In 1853, Albany, N.Y., manufacturer H.L. Emery developed an awkward, cumbersome machine that could produce five 250-pound bales per hour. It took two men and a horse to operate it, and the resulting bale measured 2-by-2-by-4 feet. In 1860, P.K. Dedrick, also of Albany, introduced an improved hay press (his earliest model was a stationary upright unit). By 1872, he improved on his own design with a perpetual press, one operating with a horizontal chamber.
After the George Ertel Co., Quincy, Ill., developed a vertical hay press in 1866, it was manufactured and sold in western states for several years.
Famous storms the market
The Famous Mfg. Co. was founded by Andrew Wickey in Chicago after he recognized rapid growth in the market for baled hay. The company’s portable Champion hay press, developed in 1881, was soon in wide use. The baler’s chamber was fitted with a pressure gauge that triggered a release once the bale reached full size. Bales were discharged out of the baler’s side.
Following the Champion’s commercial success, Wickey designed a second press (the Common Sense) in an upright pattern. The design was similar to the Champion, but it used a capstan power (more typically seen in ship construction) and dispensed with the side discharge.
In 1887, Famous introduced the belt-power press, the first steam-power press manufactured in the West. In 1888, the company produced a Champion 4-horse power press, available in both detached and attached options. Famous also found commercial success that year with its new Champion 2-horse full circle press constructed entirely of iron and steel.
Famous perfected the self-tying attachment on its baler in the fall of 1892. In his 1894 book American Agricultural Implements, author Robert Ardrey says the baler was “a radically new invention in the hay-press industry, and one that promises to have far-reaching results. It takes the wire from the coil, passes it around the bale and fastens the ends together, the entire operation being automatic, thus reducing the help required as also the cost of the wire.”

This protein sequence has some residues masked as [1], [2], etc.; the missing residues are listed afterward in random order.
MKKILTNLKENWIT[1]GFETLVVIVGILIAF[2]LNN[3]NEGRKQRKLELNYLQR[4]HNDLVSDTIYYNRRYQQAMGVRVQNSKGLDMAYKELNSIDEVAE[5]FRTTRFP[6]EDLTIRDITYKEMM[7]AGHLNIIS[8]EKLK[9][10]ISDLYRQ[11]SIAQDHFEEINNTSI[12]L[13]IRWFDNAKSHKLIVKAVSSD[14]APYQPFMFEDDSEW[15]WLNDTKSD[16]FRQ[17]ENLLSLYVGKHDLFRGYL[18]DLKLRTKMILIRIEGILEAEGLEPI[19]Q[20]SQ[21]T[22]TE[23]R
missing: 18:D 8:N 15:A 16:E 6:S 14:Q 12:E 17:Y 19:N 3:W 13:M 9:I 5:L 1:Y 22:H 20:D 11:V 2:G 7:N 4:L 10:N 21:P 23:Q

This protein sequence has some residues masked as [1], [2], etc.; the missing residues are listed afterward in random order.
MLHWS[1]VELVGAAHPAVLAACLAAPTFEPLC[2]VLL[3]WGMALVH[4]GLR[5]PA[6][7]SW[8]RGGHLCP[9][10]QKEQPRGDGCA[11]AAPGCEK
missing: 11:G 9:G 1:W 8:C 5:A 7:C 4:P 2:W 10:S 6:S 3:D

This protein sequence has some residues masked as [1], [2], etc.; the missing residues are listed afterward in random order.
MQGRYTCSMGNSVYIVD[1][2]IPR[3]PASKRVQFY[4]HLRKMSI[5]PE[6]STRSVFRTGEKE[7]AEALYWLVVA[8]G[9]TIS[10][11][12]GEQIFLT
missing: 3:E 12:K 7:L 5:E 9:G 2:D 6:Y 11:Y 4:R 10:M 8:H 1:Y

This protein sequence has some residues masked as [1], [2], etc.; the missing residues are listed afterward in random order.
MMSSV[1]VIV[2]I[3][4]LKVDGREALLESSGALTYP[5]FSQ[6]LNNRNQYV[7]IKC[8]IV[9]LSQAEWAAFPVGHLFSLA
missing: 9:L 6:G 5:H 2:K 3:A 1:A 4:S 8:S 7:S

Early hay presses made a significant difference in the amount of labor needed to put up hay. But it still took plenty of work to generate compressed hay in tied, stackable bales. Two or three men were needed to operate the press, and the power source – whether it was horses or a steam engine – required a worker or two as well.
The small, box-type plunger press of the 1880s was operated by hand and powered by teams of horses walking in a circle, pulling a sweep-arm drive. Large presses, such as the Ypsilanti Wolverine and the Whitman Steel King, were mounted on a wagon-style chassis weighing up to 5,000 pounds. Large presses required a 5 hp steam engine and could kick out a bale each minute, keeping a tying crew hopping.
The idea of compacting and baling hay to make it easy to handle, ship and store continued to gain momentum – and bales became heavier. Before baling, a cubic foot of hay weighs about 5 pounds. The earliest balers made bales that weighed 15 to 30 pounds per cubic foot. By the late 1920s, the weight of a cubic foot of baled hay had increased to 40 pounds; average-size bales weighed 75 to 100 pounds.
The term “hay baler” was introduced in the late 1930s and early 1940s as portable, automatic pick-up balers completed the entire baling operation with just one operator. By then, the average farmer could afford tractor-powered balers that gathered, baled and tied hay on the move.
Duane Junck doesn’t expect to use his stationary baler on a regular basis. Being able to hang onto a piece of history is reason enough for him to keep and maintain the machine.
“It gives a guy a chance to reminisce,” he says. “It was a good thing when we used the baler all the time, took it from farm to farm and two or three guys got together to work. There’s something about that kind of work that brings people together, and you won’t ever replace that. This is one way to remind us of where we’ve been.” Miss the first two segments of this three-part series? Read “ Part 1: Evolving from Manual Mowing ” and “ Part 2: Rake Development Spurred by Mower Technology .” FC
For more information: Duane Junck, (712) 378-2330.
Loretta Sorensen is a lifelong resident of southeast South Dakota. She and her husband farm with Belgian draft horses and collect vintage farm equipment. E-mail her at firstname.lastname@example.org .
Click here to see a hay press in action on YouTube. You can also find the video by visiting Farm Collector's video index, clicking on the Featured in Farm Collector playlist and choosing “Baling Straw with 12 Horsepower Fuller & Johnson Engine.”